• He's been called the Pied Piper of the Second Running Boom. Once an overweight couch potato with a glut of bad habits, including smoking and drinking, at the age of 43 Bingham looked mid-life in the face—and started running.

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The Well Lubricated Runner

duct tapeYears ago I worked with a crusty, old [like maybe 40!] Scottish motorcycle mechanic named Stewart. His brogue and the fact that he had lost one leg below the knee in a motorcycle accident made him seem more like a pirate than a master mechanic.

He used to fill the junior mechanics, me among them, with his hard-earned words of wisdom. The one that remains with me all these years later was: “If it CAN be lubricated it NEEDS to be lubricated and if it CAN be adjusted it NEEDS to be adjusted.”

He had one other simple explanation for the mysteries of the mechanical world. “If it moves and shouldn’t, use duct tape [DUCT, not duck]. If it doesn’t move and it should, use WD-40.” You’d be amazed at how often that’s all you need to know.

In some ways life as a runner – or walker or cyclist or any of 100’s of other activities – is almost that simple. If it hurts you’re doing too much. If it doesn’t hurt, you’re not doing enough. If you think about it, it’s pretty much all you need to know about training. Too much, something hurts. Too little, it doesn’t feel like you’re doing anything at all.wd40

Unlike the mechanic’s dilemma, the athlete’s dilemma is much more nuanced. If a little training feels good then most of us believe that more training will feel even better. If we start seeing progress in our training by doing speed work one day a week then we’re sure we’ll progress twice as fast if we do two sessions a week.

On the other hand, if we’re feeling achy and sore and know we need to take time off we’re never sure exactly how much rest is enough and how much is too much. And nothing that we experienced previously can help us decide. As George Sheehan wrote, “We are all an experiment of one.”

The best we can do is use the time-honored method of trial and error. We’ll get it right sometimes. We’ll get it wrong sometimes. All that matters is that we keep trying to figure it out.

Even Stewart couldn’t argue with that.

Waddle on, friends.

John

An Accidental Athlete is available in print and ebooks versions now. BUY THE BOOK

Review An Accidental Athlete on Amazon or Barnes and Noble

What others are saying: Looking for some motivation to start running and improve your fitness? You’re sure to find some inspiration from John Bingham’s new memoir, “An Accidental Athlete.” As an overweight, uninspired pack-and-a-half-a-day smoker, Bingham realized that he had to make some changes in his life and began running at the age of 43. With wit and humor, Bingham recounts his journey from couch potato to self-proclaimed “adult on-set athlete.”ESPN Gear Guide

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For the Love of Running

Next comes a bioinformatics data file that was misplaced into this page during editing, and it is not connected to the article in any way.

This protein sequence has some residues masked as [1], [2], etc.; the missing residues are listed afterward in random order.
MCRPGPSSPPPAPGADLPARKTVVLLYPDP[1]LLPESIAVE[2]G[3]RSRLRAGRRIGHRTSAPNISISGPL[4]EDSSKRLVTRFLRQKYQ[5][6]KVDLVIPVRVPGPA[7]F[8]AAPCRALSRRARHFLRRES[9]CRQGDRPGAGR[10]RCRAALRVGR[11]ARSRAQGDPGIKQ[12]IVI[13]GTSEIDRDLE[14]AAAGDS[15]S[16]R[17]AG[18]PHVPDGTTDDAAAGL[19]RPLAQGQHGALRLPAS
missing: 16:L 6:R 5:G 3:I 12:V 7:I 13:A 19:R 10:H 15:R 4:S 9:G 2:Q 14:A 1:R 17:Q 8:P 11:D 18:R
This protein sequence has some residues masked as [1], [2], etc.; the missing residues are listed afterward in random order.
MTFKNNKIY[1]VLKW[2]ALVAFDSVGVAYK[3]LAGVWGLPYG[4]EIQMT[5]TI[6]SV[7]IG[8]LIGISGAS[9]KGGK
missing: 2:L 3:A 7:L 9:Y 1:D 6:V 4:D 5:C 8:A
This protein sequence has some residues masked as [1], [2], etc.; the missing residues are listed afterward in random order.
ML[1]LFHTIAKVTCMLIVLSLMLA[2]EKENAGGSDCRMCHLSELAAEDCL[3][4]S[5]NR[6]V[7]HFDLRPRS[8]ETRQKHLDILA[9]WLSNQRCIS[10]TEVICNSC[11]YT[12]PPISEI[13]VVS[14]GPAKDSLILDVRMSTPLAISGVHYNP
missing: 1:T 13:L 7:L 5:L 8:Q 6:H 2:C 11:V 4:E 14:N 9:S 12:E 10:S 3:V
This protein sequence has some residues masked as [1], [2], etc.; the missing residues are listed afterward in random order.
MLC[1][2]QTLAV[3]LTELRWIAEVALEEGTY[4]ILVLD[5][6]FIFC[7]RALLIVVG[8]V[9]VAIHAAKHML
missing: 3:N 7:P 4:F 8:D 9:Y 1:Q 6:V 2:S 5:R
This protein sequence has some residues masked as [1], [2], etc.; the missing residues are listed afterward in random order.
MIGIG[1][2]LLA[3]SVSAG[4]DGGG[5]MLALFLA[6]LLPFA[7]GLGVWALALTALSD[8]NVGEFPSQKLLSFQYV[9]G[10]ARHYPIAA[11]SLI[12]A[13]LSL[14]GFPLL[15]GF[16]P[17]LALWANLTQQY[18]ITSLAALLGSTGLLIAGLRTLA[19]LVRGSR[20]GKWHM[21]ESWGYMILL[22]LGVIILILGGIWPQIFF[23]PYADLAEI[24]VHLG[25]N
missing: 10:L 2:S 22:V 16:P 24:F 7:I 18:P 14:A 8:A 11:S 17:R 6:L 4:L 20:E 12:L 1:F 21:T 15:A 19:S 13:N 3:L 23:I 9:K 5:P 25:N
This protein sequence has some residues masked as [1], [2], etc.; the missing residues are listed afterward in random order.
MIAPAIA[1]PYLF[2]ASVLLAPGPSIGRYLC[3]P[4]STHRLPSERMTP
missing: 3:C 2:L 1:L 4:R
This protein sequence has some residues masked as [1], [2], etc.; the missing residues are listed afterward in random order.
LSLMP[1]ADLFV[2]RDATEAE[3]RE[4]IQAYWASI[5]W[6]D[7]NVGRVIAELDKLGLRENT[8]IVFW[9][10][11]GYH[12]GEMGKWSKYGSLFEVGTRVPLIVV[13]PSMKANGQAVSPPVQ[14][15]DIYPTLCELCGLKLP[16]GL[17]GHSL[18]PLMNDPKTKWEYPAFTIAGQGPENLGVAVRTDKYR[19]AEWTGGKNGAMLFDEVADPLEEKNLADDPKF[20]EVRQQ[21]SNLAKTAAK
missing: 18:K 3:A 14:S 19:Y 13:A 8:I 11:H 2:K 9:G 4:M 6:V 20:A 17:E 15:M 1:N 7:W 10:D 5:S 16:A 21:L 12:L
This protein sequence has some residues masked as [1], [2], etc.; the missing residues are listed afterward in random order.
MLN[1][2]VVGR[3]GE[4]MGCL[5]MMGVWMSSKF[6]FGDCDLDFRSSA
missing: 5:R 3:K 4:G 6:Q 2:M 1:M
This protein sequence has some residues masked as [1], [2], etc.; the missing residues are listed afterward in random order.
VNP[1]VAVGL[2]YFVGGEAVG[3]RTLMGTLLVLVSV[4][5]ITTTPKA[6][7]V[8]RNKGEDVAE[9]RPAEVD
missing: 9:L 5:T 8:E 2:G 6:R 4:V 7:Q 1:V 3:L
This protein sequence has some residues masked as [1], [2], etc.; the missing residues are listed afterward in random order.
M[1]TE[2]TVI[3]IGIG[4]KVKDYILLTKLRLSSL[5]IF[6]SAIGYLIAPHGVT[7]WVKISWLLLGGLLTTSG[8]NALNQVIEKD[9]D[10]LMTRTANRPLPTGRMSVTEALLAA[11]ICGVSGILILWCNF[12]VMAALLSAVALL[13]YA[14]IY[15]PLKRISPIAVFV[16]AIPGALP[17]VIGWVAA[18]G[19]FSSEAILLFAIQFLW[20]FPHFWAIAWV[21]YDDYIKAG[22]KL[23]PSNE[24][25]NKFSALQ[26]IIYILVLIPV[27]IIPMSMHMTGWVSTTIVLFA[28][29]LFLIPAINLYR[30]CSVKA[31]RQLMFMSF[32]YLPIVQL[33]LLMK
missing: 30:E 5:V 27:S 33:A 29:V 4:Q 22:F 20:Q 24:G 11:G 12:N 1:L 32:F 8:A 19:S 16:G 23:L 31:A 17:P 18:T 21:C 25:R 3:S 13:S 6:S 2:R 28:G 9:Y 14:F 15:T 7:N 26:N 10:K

legends1I suppose a little context for this photo would help. On the left, as you look at the photo, is Frank Shorter. In the center is Steve Scott and on the right – waving his hands – is Rod Dixon. They are all legends in their own right if for no other reason than that they are Olympians. But they are so much more than that. And what they’ve been able to accomplish as athletes is no less astonishing now than it was when they were at the peak of their careers.

Rod, the flying Kiwi, a New Zealander, has been called by some the most complete and versatile runner of all time. He had world records, or competed at the world-class level, at every distance from 800 meters to winning the 1983 New York City Marathon. Steve Scott has run more sub-4 minute miles [136] than anyone in history has – or will. And Frank Shorter is known mostly for his 1972 Gold Medal victory in the Olympic Marathon and bringing long-distance running into the mainstream.

For each of them what they would consider their glory years are far behind. That’s not to take anything away from their great careers and accomplishments, only to suggest that for them – for me – and for most of us it isn’t just about the glory. It’s about the activity. It’s about running and walking. The joy is in the movement, in the finding out, in the surprises that are always lurking in the shadows.

Frank Shorter summed it up. He contends that there is an activity that suits each of us. It could be running, walking, swimming, biking, or any of a hundred other activities. Our challenge is to find that activity that feels best, the one that makes our bodies and our souls feel connected, the one that frees our minds from the constraints of mental aspects of the activity and frees us to simply move.

Even though I started moving later in life, I discovered almost immediately that I liked walking, and running, and cycling.  When I was participating in triathlons I tried to like swimming but it never worked. I understand why people like it. I just don’t.

I feel very lucky to have discovered an activity that I can do for the rest of my life. Frank and Rod won’t win any more Olympic medals. Steve will never run another sub-4 minute mile. For them, for me, for you – I hope  – it doesn’t matter. We can move.

Waddle on, friends.

An Accidental Athlete is available in print and ebooks versions now. BUY THE BOOK

Review An Accidental Athlete on Amazon or Barnes and Noble

What others are saying: Looking for some motivation to start running and improve your fitness? You’re sure to find some inspiration from John Bingham’s new memoir, “An Accidental Athlete.” As an overweight, uninspired pack-and-a-half-a-day smoker, Bingham realized that he had to make some changes in his life and began running at the age of 43. With wit and humor, Bingham recounts his journey from couch potato to self-proclaimed “adult on-set athlete.”ESPN Gear Guide